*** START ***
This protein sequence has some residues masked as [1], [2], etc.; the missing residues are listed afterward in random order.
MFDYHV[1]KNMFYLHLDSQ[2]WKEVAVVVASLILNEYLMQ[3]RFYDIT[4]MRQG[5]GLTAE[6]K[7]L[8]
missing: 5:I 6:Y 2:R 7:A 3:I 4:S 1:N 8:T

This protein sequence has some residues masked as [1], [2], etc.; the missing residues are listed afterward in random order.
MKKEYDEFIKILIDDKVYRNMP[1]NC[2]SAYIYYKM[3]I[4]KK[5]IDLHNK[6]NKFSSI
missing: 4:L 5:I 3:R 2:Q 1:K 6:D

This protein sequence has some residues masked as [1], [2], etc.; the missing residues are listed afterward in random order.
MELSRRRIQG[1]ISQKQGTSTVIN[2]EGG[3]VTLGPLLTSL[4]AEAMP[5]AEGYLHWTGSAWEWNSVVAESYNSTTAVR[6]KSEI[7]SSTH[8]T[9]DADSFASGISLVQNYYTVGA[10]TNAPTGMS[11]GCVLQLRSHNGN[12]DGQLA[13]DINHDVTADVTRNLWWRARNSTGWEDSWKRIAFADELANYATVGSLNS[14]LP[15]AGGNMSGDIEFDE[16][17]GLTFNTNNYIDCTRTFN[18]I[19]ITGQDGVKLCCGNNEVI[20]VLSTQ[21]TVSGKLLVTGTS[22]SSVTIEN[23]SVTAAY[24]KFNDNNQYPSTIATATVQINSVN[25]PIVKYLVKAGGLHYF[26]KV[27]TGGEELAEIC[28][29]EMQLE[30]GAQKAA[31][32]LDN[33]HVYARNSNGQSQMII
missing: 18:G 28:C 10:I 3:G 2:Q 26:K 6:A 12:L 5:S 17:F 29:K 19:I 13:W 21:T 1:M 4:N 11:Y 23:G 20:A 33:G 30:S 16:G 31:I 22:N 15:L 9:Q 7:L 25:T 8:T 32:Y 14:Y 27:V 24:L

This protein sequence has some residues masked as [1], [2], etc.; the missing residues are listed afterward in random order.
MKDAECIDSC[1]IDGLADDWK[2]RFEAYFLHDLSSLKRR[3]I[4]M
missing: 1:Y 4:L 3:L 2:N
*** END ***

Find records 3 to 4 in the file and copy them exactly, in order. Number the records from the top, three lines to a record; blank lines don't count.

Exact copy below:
This protein sequence has some residues masked as [1], [2], etc.; the missing residues are listed afterward in random order.
MELSRRRIQG[1]ISQKQGTSTVIN[2]EGG[3]VTLGPLLTSL[4]AEAMP[5]AEGYLHWTGSAWEWNSVVAESYNSTTAVR[6]KSEI[7]SSTH[8]T[9]DADSFASGISLVQNYYTVGA[10]TNAPTGMS[11]GCVLQLRSHNGN[12]DGQLA[13]DINHDVTADVTRNLWWRARNSTGWEDSWKRIAFADELANYATVGSLNS[14]LP[15]AGGNMSGDIEFDE[16][17]GLTFNTNNYIDCTRTFN[18]I[19]ITGQDGVKLCCGNNEVI[20]VLSTQ[21]TVSGKLLVTGTS[22]SSVTIEN[23]SVTAAY[24]KFNDNNQYPSTIATATVQINSVN[25]PIVKYLVKAGGLHYF[26]KV[27]TGGEELAEIC[28][29]EMQLE[30]GAQKAA[31][32]LDN[33]HVYARNSNGQSQMII
missing: 18:G 28:C 10:I 3:G 2:Q 26:K 6:A 12:L 5:S 17:F 29:K 19:I 13:W 21:T 1:M 4:N 11:Y 23:G 20:A 33:G 30:S 16:G 31:I 22:N 15:L 9:Q 7:L 25:T 8:T 32:Y 14:Y 27:V 24:L

This protein sequence has some residues masked as [1], [2], etc.; the missing residues are listed afterward in random order.
MKDAECIDSC[1]IDGLADDWK[2]RFEAYFLHDLSSLKRR[3]I[4]M
missing: 1:Y 4:L 3:L 2:N